Privacy-centric search engines DuckDuckGo and Brave are spiking, per new study

A new poll reveals that web users, though still largely reliant on Google for search, are growing increasingly concerned about data privacy – and are experimenting with challenger search engines including DuckDuckGo and Brave, which promise built-in privacy protections.

Exclusive data from a poll conducted by YouGov on behalf of The Drum reveals that a large majority of consumers worry about their personal information being shared by search engines such as Google and Bing without their consent. They also believe that search engines have a great deal of responsibility in protecting users’ personal data.

Here are the top takeaways from the survey, which was conducted among more than 1,000 US internet users:

1. Consumers care about search engines collecting and sharing their data

In the poll, 91% of all respondents said that it is either very important or somewhat important to them that, when using a search engine, their personal information only be shared with other parties with their express consent.

Only 7% of respondents said it was not very important or not important at all.

2. Consumers believe that search engines have a responsibility to protect their data

Results reveal that 65% of respondents believe search engines should bear a great deal of responsibility for protecting individual users’ personal information. An additional 21% believe they should have a fair amount of responsibility.

11% said that search engines should have none or not much responsibility for protecting user data.

3. Users still opt for Google over privacy-centric search engines

Despite their interest in personal data protection, most users still rely on the big kid on the block: Google. 78% of respondents said they most frequently search on Google; 6% said they use Bing and 4% prefer Yahoo.

Though Google has made headway – and headlines – in the last few years on its increasingly stringent privacy stance (most notably in the deprecation of third-party cookies on Chrome and the company’s various Privacy Sandbox endeavors), it has been slapped with lawsuit after lawsuit alleging that it is better on paper than in practice when it comes to user data privacy.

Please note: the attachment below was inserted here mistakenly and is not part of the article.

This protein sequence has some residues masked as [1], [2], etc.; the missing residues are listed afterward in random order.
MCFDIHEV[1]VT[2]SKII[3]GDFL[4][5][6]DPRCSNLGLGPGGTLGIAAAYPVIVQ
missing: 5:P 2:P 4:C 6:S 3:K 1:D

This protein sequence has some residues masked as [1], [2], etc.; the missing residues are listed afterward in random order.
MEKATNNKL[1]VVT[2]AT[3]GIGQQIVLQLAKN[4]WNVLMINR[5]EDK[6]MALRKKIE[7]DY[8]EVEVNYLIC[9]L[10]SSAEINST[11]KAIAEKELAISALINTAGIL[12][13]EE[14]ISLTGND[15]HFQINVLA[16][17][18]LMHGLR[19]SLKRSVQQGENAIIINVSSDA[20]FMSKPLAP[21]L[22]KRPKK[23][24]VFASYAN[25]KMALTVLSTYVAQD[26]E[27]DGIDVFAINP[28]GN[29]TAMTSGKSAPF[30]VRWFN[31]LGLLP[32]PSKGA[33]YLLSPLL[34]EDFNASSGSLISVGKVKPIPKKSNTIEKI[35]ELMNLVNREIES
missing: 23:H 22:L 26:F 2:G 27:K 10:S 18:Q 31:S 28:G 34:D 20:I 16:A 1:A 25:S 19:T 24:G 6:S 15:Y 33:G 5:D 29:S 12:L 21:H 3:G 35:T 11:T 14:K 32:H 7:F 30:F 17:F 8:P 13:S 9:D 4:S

4. DuckDuckGo gets an uptick

There is a small but growing minority of users who, wary of Google’s spotty privacy past, are looking elsewhere. A notable 7% of respondents in The Drum’s YouGov poll most commonly use DuckDuckGo, which has built an infrastructure and a brand around the promise that it protects users’ privacy. DuckDuckGo does not track users or allow third-party tracking of users around the web, and therefore does not produce filtered search results based on individual users’ patterns of online behavior.

Though it remains a challenger in the space, 34% of those polled said they have used DuckDuckGo in the past and another 30% claim to have heard of it but haven’t tried it out. Per the company’s own reports, DuckDuckGo daily queries were up 27% year-to-date.

5. Users finding courage using Brave

Brave, a newer privacy-centric browser that launched in 2019, is gaining steam too. 11% of surveyed consumers said they’ve used Brave before, and 9% said they’ve heard of it but not yet tried it – although less than a full percent selected it as their search engine of choice.

Brave is eager to distinguish itself as a strong contender for users who care about protecting their personal information from Google and Google’s countless advertising partners. “When users are on the web, they should be in charge of their data and experience, not Google,” says Peter Snyder, the company’s senior director of privacy. “Brave is a user-first platform. It’s time to claw back control from Google; this starts with privacy by default and by re-establishing a direct link between users and their favorite content.”

Based on data from this survey, it appears that web traffic on DuckDuckGo and Brave is likely to see continued growth through 2022.

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